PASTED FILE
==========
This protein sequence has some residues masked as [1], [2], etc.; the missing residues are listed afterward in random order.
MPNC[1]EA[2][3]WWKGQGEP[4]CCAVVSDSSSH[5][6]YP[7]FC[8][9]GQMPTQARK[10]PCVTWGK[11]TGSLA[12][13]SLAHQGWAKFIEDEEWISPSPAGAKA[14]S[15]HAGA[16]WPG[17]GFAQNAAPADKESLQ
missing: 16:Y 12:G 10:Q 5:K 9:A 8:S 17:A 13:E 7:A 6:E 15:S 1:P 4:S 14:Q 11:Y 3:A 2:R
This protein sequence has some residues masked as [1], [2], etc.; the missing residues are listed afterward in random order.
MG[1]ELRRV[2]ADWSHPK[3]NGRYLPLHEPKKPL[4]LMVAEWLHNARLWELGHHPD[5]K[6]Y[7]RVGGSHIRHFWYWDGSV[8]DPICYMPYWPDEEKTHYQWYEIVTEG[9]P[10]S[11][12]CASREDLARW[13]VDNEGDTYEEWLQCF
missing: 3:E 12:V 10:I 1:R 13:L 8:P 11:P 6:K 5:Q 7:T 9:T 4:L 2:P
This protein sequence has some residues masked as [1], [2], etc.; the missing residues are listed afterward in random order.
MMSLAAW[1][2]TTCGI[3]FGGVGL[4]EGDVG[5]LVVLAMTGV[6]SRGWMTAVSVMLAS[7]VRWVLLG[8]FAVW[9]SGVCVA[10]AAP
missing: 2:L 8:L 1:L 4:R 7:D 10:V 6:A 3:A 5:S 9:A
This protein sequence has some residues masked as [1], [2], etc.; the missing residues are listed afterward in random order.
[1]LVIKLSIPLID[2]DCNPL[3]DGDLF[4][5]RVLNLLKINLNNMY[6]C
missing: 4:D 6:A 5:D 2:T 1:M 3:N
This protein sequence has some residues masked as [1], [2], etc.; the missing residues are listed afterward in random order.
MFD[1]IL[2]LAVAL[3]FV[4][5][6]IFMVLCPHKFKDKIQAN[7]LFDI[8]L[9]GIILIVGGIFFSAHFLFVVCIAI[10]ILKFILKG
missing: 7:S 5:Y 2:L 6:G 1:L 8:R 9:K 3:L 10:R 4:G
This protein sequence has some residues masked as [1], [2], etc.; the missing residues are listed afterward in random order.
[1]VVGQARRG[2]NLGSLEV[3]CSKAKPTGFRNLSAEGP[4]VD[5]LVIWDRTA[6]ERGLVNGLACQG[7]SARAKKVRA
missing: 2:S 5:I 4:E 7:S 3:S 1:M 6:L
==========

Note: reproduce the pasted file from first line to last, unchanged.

This protein sequence has some residues masked as [1], [2], etc.; the missing residues are listed afterward in random order.
MPNC[1]EA[2][3]WWKGQGEP[4]CCAVVSDSSSH[5][6]YP[7]FC[8][9]GQMPTQARK[10]PCVTWGK[11]TGSLA[12][13]SLAHQGWAKFIEDEEWISPSPAGAKA[14]S[15]HAGA[16]WPG[17]GFAQNAAPADKESLQ
missing: 16:Y 12:G 10:Q 5:K 9:A 8:S 17:A 13:E 7:A 6:E 15:S 1:P 4:S 14:Q 11:Y 3:A 2:R
This protein sequence has some residues masked as [1], [2], etc.; the missing residues are listed afterward in random order.
MG[1]ELRRV[2]ADWSHPK[3]NGRYLPLHEPKKPL[4]LMVAEWLHNARLWELGHHPD[5]K[6]Y[7]RVGGSHIRHFWYWDGSV[8]DPICYMPYWPDEEKTHYQWYEIVTEG[9]P[10]S[11][12]CASREDLARW[13]VDNEGDTYEEWLQCF
missing: 3:E 12:V 10:I 1:R 13:L 8:P 11:P 6:K 5:Q 7:T 9:T 4:L 2:P
This protein sequence has some residues masked as [1], [2], etc.; the missing residues are listed afterward in random order.
MMSLAAW[1][2]TTCGI[3]FGGVGL[4]EGDVG[5]LVVLAMTGV[6]SRGWMTAVSVMLAS[7]VRWVLLG[8]FAVW[9]SGVCVA[10]AAP
missing: 2:L 8:L 1:L 4:R 7:D 10:V 6:A 3:A 5:S 9:A
This protein sequence has some residues masked as [1], [2], etc.; the missing residues are listed afterward in random order.
[1]LVIKLSIPLID[2]DCNPL[3]DGDLF[4][5]RVLNLLKINLNNMY[6]C
missing: 4:D 6:A 5:D 2:T 1:M 3:N
This protein sequence has some residues masked as [1], [2], etc.; the missing residues are listed afterward in random order.
MFD[1]IL[2]LAVAL[3]FV[4][5][6]IFMVLCPHKFKDKIQAN[7]LFDI[8]L[9]GIILIVGGIFFSAHFLFVVCIAI[10]ILKFILKG
missing: 7:S 5:Y 2:L 6:G 1:L 8:R 9:K 3:L 10:R 4:G
This protein sequence has some residues masked as [1], [2], etc.; the missing residues are listed afterward in random order.
[1]VVGQARRG[2]NLGSLEV[3]CSKAKPTGFRNLSAEGP[4]VD[5]LVIWDRTA[6]ERGLVNGLACQG[7]SARAKKVRA
missing: 2:S 5:I 4:E 7:S 3:S 1:M 6:L